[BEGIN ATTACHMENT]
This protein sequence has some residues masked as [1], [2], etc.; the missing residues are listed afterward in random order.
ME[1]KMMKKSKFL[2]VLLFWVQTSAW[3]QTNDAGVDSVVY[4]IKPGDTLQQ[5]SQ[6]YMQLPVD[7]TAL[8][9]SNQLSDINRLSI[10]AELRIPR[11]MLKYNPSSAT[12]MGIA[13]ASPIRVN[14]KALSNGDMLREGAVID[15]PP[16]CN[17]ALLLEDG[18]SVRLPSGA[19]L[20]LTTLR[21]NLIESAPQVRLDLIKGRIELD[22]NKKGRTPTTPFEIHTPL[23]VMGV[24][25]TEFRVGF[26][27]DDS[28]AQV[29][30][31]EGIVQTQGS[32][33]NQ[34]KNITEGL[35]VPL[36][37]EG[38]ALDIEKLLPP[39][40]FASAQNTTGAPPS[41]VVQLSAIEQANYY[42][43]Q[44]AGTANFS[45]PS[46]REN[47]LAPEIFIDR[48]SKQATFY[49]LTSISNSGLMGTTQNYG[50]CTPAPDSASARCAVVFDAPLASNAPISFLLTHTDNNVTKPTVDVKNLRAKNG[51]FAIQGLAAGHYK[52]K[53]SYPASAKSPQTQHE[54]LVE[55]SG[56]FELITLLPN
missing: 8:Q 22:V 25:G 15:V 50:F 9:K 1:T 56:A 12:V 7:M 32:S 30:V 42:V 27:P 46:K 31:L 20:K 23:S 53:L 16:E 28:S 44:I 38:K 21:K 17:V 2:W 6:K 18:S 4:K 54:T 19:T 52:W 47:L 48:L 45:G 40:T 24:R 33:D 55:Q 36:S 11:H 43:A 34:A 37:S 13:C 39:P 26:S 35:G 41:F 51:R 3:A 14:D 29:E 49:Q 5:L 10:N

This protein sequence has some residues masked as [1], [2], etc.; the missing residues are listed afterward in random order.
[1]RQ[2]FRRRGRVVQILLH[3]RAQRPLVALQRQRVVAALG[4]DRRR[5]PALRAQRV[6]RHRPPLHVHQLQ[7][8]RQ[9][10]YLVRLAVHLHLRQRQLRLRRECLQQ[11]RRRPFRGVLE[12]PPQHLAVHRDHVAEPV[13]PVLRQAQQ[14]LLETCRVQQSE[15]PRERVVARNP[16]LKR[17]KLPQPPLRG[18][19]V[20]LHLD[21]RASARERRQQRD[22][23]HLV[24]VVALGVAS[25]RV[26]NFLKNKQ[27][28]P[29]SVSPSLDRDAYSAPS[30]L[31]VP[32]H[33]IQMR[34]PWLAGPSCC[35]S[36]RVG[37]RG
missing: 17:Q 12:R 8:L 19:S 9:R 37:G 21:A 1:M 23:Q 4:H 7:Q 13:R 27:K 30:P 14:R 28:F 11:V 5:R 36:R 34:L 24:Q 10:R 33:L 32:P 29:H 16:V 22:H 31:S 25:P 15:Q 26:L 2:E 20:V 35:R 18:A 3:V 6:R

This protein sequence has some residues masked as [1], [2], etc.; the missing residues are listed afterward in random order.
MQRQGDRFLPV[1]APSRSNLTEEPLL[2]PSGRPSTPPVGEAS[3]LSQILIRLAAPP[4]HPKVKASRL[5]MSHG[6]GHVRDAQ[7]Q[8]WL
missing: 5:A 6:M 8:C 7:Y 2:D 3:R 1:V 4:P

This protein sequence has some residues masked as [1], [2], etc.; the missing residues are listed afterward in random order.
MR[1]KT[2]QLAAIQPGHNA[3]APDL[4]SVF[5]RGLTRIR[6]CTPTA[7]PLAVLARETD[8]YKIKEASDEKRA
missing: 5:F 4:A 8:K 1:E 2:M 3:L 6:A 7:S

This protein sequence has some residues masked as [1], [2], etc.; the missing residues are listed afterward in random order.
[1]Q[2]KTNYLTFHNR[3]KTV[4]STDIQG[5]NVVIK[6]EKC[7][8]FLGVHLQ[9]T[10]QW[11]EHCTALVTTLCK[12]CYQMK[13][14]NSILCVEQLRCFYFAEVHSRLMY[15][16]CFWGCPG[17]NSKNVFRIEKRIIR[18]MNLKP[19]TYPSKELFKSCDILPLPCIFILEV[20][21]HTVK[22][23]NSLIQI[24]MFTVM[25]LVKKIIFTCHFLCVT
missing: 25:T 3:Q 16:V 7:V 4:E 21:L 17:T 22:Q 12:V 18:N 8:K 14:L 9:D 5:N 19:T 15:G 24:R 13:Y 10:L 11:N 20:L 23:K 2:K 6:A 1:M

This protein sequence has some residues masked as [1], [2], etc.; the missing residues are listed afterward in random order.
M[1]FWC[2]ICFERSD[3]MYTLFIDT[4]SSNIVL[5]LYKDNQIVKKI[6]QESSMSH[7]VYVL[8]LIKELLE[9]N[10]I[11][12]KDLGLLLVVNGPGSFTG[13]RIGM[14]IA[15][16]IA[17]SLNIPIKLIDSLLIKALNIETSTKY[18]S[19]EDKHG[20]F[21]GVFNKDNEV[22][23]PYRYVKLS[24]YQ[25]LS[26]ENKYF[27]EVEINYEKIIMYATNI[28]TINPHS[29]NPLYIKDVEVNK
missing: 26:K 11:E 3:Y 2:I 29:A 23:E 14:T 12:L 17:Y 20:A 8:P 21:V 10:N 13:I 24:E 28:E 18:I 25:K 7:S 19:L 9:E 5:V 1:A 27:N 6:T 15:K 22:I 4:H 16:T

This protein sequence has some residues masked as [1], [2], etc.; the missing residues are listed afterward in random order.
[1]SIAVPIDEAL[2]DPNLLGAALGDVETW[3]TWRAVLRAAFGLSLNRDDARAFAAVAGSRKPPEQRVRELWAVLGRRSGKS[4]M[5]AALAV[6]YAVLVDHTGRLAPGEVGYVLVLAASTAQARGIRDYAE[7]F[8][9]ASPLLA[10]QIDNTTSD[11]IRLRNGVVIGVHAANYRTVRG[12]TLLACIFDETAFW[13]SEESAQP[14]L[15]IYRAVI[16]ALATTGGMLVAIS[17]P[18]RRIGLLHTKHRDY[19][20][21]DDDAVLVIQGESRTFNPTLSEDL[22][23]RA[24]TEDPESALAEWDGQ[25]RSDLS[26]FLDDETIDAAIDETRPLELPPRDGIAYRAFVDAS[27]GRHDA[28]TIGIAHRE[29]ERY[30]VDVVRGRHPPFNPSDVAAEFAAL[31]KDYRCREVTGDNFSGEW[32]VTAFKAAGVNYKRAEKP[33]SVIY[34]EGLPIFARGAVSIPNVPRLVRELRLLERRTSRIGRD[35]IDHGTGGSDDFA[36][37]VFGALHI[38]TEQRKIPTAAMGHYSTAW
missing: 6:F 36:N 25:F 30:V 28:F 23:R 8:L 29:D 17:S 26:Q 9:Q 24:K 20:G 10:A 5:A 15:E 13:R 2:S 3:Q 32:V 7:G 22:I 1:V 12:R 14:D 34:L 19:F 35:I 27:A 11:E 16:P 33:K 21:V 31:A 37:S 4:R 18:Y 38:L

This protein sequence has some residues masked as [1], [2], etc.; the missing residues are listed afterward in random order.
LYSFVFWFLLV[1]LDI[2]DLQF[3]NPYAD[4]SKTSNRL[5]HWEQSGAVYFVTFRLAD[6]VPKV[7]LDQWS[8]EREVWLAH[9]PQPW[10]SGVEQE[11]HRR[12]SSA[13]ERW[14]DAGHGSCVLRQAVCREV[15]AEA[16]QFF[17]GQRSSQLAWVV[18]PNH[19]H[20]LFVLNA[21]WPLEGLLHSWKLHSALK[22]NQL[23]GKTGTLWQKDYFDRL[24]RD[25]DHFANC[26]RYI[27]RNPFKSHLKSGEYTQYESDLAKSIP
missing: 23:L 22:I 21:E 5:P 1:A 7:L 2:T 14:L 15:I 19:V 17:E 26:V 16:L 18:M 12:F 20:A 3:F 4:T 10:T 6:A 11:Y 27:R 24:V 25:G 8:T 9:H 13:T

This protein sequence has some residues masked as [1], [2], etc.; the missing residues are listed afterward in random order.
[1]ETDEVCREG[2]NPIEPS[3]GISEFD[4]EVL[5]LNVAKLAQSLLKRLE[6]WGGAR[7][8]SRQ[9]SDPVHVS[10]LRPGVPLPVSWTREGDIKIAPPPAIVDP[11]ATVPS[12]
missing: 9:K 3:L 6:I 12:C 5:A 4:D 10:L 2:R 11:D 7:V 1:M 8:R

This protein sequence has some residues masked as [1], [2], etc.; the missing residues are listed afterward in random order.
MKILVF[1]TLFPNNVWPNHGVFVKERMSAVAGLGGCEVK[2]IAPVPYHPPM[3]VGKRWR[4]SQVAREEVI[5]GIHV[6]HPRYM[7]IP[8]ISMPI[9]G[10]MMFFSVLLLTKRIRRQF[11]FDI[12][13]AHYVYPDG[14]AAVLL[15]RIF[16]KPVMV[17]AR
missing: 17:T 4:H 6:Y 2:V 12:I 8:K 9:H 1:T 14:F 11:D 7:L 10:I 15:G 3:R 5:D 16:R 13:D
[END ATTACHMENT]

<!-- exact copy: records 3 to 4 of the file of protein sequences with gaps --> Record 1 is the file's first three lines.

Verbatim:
This protein sequence has some residues masked as [1], [2], etc.; the missing residues are listed afterward in random order.
MQRQGDRFLPV[1]APSRSNLTEEPLL[2]PSGRPSTPPVGEAS[3]LSQILIRLAAPP[4]HPKVKASRL[5]MSHG[6]GHVRDAQ[7]Q[8]WL
missing: 5:A 6:M 8:C 7:Y 2:D 3:R 1:V 4:P

This protein sequence has some residues masked as [1], [2], etc.; the missing residues are listed afterward in random order.
MR[1]KT[2]QLAAIQPGHNA[3]APDL[4]SVF[5]RGLTRIR[6]CTPTA[7]PLAVLARETD[8]YKIKEASDEKRA
missing: 5:F 4:A 8:K 1:E 2:M 3:L 6:A 7:S